Tag Archives: asif kapadia



Cristiano Ronaldo may appear on the surface to be an uninspiring and uninteresting subject for a documentary. After all, despite being one of, if not the best footballers in the world, he is a preening, arrogant superstar more interested in his image and individual glory more than anything else.

However, Anthony Wonke and Asif Kapadia, the team behind the documentaries on the late Formula 1 driver Aryten Senna and singer Amy Winehouse have managed to produce a film that gives an insight into the person as well as the player.

The central themes are his rivalry with Lionel Messi, his desire to be the very best player he can be and his relationship with his family; especially his son.

Without giving too much away, it is his family life and learning about where he came from – a relatively less well-off life in Madeira – that provides the most interest, especially as a football fan.

The major difference between this and Wonke and Kapadia’s previous work is that the subject, Ronaldo, is alive and well and probably had some say over what could go in to the final cut. Whereas Senna and Winehouse were long dead when their life stories were told by the duo.

Ronaldo himself is very divisive. In this and subsequent interviews given around the release of this film he comes across as both very arrogant and very humble. He knows how attractive he is, how good he is at football and how loved he is and he loves to let people know as well.

But also he comes across as an excellent father (to a son he named after himself), a loving son and sibling and somebody who can talk openly and honestly about his strained relationship with his now deceased father and the fact that he does not drink because if his dad’s alcoholism.

Perhaps the one thing it doesn’t make much of is his charity work, how much he does for various charities in terms of both work and donations, and that he does not have any tattoos so he can continue to give blood a number of times a year.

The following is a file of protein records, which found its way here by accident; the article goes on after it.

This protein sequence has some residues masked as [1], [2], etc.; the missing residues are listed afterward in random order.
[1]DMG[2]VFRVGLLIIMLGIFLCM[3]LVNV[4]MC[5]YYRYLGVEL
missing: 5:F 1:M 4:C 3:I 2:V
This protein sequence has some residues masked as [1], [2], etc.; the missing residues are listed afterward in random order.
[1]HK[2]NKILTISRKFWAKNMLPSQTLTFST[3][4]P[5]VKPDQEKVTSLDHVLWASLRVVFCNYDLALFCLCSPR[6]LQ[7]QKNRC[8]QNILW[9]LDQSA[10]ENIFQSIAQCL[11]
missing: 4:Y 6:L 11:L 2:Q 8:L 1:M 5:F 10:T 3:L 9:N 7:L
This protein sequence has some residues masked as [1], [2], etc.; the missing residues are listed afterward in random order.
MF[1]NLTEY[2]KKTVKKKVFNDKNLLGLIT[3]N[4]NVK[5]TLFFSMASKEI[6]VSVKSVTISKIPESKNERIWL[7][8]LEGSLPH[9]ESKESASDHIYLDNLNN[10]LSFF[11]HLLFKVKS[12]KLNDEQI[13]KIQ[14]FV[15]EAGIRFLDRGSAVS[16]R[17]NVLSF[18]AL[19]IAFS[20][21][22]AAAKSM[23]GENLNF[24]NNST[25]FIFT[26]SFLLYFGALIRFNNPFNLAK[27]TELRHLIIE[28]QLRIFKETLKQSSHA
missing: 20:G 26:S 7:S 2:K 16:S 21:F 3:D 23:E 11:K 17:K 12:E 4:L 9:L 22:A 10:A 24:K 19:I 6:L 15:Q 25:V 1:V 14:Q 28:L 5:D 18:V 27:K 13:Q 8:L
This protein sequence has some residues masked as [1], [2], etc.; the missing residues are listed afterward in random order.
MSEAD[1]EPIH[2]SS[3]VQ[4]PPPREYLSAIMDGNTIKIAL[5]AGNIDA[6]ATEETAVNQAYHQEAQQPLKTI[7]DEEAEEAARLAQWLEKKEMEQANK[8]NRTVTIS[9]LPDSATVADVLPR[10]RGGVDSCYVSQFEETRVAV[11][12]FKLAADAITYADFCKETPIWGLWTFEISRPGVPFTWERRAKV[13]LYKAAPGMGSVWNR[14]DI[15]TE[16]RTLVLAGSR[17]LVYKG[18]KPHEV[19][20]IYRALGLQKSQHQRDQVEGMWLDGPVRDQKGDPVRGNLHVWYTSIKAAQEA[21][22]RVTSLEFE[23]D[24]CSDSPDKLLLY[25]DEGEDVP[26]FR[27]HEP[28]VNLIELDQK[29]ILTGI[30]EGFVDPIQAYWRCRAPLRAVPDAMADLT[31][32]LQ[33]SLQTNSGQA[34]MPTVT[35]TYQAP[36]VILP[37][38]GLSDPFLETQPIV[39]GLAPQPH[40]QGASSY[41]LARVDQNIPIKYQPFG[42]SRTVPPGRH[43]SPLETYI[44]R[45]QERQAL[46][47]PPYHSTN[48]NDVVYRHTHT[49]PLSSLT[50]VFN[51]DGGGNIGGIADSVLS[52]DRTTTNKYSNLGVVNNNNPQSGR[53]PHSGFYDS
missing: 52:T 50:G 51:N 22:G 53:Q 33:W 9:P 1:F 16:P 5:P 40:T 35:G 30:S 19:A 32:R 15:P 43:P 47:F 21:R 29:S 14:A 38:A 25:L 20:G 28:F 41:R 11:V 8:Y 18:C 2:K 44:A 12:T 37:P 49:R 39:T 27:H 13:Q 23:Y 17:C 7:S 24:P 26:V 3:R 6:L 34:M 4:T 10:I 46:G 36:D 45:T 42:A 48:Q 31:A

Although including this may have made the documentary come across as sycophantic, too heavily influenced by the player himself and more of a publicity piece than an insight in to the man.

There are better sports documentaries out there; most of ESPN’s 30 for 30 series and Senna to name a few. But this is worth a watch, especially for fans of the beautiful game.

If you are a football fan, you might not take anything away from this. You may know enough about the Portugal international already, or your allegiances to certain clubs and nations may have already given you an unwavering opinion on the man.

However, if you do not know much about football, or much about Ronaldo the person, you may just learn that the way he comes across on the pitch and off the pitch are very different.

Ronaldo is in cinemas across the UK right now. Check out the trailer below.

[youtube https://www.youtube.com/watch?v=33gTb1v3wds]


squareI met Amy Winehouse a few times, before she became how most people remember her – which, let’s be honest, wasn’t pretty.  She swore like a docker, laughed like a drain, and smoked like a chimney.  She and I shared a take-no-shit attitude.  But she also sang like nothing else I’d ever heard.  This clearly wasn’t a talent honed at stage school (she did go for a few years but got expelled) or on Pop Idol.  This was raw, unfettered talent; she didn’t need anything else, and in fact lamented the idea of being famous.  But famous she did become, and it’s no great leap to imagine that it was this that contributed the most to her downfall.  So, while I can’t claim to be anywhere near an expert on Amy, I did know something of the person she was before the drink and drugs took hold, and it’s not how she was portrayed in Heat and the tabloids.  It was with this filter (and admitted bias) that I watched Asif Kapadia’s documentary, which doesn’t strive to paint a pretty picture of Amy but instead seeks to redress the balance of her public persona, distorted by endless paparazzi pictures, rehab visits, abortive concerts and so on.